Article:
Mug or Coffee Cup Heater From PC Heatsink

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Introduction: Mug or Coffee Cup Heater From PC Heatsink

This is way too simple for a instructable!

The main idea is to keep you coffee or tea warm at the office, there are many devices that use USB power to do that... but your computer already generates heat so... and mine is a i7, they get hot easily.

I grabbed a old pentium heatsink and put it in front of my laptop heat fan, it gets incredibly hot!
I keep my laptop elevated from the desk so in this case i had to improvise some legs with a clip, to keep it just in front of the vents.
I keep it there always, so when I go for another cup of coffee it is already hot :-) it's been my companion for almost two years, especially in the winter.

If you use a bigger cup or a mug, try to get a bigger heatsink, and it gets even hotter if you put it with a slight angle.

Enjoy your coffee! or whatever keeps you awake :-)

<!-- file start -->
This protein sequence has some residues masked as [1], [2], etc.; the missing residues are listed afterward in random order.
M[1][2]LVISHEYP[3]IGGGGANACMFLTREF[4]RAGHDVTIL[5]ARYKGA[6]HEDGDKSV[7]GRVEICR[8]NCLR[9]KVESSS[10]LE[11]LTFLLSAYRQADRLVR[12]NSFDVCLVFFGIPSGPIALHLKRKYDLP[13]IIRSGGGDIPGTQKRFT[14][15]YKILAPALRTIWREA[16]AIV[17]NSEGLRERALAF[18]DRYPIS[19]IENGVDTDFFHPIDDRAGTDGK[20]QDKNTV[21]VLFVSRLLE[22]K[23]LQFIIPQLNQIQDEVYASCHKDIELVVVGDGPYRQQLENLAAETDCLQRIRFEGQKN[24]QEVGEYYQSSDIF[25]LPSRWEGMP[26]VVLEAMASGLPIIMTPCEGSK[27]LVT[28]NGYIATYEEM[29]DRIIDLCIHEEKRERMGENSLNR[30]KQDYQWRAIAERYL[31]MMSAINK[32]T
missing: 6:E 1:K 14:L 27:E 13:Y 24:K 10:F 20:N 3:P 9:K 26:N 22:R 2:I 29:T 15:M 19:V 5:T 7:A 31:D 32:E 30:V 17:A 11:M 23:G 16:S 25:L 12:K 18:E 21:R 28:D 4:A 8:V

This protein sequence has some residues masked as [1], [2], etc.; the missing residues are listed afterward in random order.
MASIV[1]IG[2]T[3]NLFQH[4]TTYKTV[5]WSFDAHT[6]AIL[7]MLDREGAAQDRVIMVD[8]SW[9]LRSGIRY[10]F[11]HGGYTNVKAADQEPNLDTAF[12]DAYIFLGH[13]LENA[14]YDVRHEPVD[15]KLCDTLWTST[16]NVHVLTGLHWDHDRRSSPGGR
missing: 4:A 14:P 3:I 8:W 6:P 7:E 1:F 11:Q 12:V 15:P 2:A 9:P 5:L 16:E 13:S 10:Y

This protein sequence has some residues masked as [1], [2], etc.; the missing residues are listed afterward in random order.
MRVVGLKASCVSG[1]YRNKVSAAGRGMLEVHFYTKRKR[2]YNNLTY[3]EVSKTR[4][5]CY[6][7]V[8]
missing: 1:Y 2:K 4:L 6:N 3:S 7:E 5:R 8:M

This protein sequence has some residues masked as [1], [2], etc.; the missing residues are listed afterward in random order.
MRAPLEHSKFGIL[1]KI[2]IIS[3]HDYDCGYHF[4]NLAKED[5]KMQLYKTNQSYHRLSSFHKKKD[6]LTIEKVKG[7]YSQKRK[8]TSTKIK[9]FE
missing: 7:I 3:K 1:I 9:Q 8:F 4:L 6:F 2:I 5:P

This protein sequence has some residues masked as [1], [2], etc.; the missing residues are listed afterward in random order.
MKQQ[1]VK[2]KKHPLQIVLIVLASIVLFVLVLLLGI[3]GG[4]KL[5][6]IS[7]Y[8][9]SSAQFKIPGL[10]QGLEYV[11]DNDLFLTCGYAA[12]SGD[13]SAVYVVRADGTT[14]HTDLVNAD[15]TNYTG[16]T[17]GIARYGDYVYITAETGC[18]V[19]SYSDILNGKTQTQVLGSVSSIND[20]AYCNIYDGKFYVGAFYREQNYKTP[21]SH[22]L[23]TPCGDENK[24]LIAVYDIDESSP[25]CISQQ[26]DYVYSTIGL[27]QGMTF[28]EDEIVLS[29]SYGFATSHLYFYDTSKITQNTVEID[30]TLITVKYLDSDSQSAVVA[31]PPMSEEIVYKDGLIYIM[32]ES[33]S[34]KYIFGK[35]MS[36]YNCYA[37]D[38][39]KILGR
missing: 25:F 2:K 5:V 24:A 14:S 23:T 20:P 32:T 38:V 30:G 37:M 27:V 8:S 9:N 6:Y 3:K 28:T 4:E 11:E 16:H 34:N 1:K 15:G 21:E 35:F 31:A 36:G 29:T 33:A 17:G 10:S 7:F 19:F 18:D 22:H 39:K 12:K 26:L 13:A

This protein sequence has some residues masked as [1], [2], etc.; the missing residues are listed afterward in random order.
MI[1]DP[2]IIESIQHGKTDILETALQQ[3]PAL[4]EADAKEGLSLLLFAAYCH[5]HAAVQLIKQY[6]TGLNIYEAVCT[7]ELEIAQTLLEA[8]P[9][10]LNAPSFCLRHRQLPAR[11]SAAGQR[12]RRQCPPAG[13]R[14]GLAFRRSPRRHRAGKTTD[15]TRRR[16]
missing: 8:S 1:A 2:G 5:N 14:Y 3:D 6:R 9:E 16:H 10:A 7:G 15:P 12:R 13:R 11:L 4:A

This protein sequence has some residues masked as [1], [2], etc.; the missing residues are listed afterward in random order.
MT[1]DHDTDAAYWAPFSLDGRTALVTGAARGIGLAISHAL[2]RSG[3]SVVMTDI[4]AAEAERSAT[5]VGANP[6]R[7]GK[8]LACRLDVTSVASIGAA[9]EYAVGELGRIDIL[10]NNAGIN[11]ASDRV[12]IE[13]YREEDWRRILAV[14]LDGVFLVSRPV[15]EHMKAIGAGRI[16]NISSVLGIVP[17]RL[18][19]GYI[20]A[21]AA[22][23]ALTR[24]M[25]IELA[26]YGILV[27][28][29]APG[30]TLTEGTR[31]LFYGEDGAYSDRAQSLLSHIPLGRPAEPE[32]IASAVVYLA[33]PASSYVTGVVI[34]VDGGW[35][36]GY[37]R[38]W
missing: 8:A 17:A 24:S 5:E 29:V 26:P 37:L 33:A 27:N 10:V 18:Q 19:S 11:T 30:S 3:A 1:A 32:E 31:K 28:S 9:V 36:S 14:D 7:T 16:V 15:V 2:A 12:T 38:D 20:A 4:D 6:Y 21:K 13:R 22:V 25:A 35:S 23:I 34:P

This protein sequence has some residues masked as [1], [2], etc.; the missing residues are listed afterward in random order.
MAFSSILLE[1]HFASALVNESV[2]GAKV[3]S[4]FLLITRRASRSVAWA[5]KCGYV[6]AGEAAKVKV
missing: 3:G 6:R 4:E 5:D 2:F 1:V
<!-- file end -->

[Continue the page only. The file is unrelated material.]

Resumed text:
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can you make it usb powered by running current through a processor or something?

I gess so... but you wold have to find the pinlayout for the specific processor, to power it up, and make it process something :) harder benchmarks for higher temperature XD
That wold be like having a ferrari motor running in the livingroom to heat the house. :)

This is so true lol. Maybe you could have your processor exposed and rest your coffee cup right on top of it. Better yet, have your processor liquid cooled and use coffee as the liquid HAHA!

If you get your hands on a small peltier, you can put the cool side on the fins, and the warm side up, and it will surely keep some coffee warm. I guess if you found a 5v peltier you could absolutely run it off the usb.

If your usb is able to supply 4 amps you could try this one

Haha this is clever. I bet if you had a heatsink with larger fins you'd get even better results. Nice work.

Yep! I gess so, that would be interesting to measure... the temperature after 5 minutes with this one, and then with another (bigger fins or larger surface) for 5 minutes too.
Computer power sources usually have big heatsinks... desktop processors too :)